Last week, the California Assembly voted to pass A 711, legislation sponsored by Assemblyman Anthony Rendon, which would expand the state’s existing prohibition on hunting with lead ammunition in the California condor range to the entire state. If passed by the Senate and signed by California Governor Jerry Brown, A 711 would make California the first and only state to prohibit the use of lead ammunition for all hunting.
California sportsmen and women and those who hunt and shoot in California should be concerned about this piece of legislation for several reasons:
• Anti-hunting interests have long used emotional arguments and inconclusive scientific evidence to suggest that lead ammunition has deleterious impacts on wildlife at the population level. Condor blood-level lead contamination is still detectable five years after the 2007 ban on lead ammunition in condor country, likely due to scavengers’ ingestion of lead microtrash and lead paint chips. Banning lead ammunition will do nothing to minimize existing sources of lead contamination.
• Opponents of A 711 point out that banning lead ammunition will make it difficult or impossible to acquire many calibers of ammunition. Although some ammo manufacturers currently produce alternatives to lead, these products are typically more expensive and are only available for popular calibers. Additionally, the federal government classifies many types of nontraditional ammunition as “armor piercing,” further limiting its availability.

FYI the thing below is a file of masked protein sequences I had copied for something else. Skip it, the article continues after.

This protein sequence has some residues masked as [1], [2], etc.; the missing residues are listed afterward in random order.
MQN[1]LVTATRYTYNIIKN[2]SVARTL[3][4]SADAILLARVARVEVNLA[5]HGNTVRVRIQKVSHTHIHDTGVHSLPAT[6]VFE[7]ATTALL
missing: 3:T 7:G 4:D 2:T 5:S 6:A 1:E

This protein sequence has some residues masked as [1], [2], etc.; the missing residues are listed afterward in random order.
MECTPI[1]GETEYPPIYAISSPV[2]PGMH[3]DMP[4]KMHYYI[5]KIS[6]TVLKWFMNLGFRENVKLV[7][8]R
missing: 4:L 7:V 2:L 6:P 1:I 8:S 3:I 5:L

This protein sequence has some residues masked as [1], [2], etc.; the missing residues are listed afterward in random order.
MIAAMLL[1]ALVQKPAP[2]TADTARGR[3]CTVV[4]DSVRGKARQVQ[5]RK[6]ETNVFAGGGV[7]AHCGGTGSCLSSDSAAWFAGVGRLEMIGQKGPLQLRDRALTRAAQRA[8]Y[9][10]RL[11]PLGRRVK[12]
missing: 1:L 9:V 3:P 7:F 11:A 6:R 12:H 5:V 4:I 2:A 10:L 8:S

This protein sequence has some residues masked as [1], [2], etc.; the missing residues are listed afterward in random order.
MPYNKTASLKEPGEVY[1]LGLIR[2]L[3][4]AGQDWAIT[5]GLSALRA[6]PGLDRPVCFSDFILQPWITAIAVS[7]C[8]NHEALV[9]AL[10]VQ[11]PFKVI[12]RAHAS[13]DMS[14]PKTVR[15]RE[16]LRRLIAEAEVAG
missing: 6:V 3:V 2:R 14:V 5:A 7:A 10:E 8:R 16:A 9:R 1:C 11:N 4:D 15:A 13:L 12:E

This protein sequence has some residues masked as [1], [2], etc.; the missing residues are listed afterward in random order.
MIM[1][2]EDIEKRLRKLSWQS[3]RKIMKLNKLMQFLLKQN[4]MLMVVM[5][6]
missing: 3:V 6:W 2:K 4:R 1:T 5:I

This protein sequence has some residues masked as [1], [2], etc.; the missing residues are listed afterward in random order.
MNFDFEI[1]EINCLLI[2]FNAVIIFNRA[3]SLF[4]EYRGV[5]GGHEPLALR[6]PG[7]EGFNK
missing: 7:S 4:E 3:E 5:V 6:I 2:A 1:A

• Banning lead ammunition creates additional barriers to hunting and shooting, makes it more difficult to purchase popular products and will ultimately harm California’s rural communities that depend on sportsmen and women to shop at local stores, eat at restaurants and pay sales taxes that fund critical infrastructure outside of large metropolitan areas.
• People who purchase firearms and ammunition, along with hunting licenses, are the users that fund wildlife conservation that ultimately benefits the public (not just hunters). Making the products that people can afford and want to buy unavailable will ultimately result in fewer resources for professional wildlife managers who work at agencies such as the California Department of Game & Fish. With fewer resources, the public’s wildlife resources will ultimately suffer.
• If California passes A 711, anti-hunting groups have vowed to export the legislation to other states.
For more information, please visit www.sportsmenslink.org and check out CSF’s state issue brief on lead ammunition bans.
Studies conducted at both the state and federal level have found that the number of hunters and trappers have been on a generally declining trend over the past several decades. To increase recruitment, retention, and reactivation (R3) of hunters and trappers, which initiative do you think would have the greatest impact?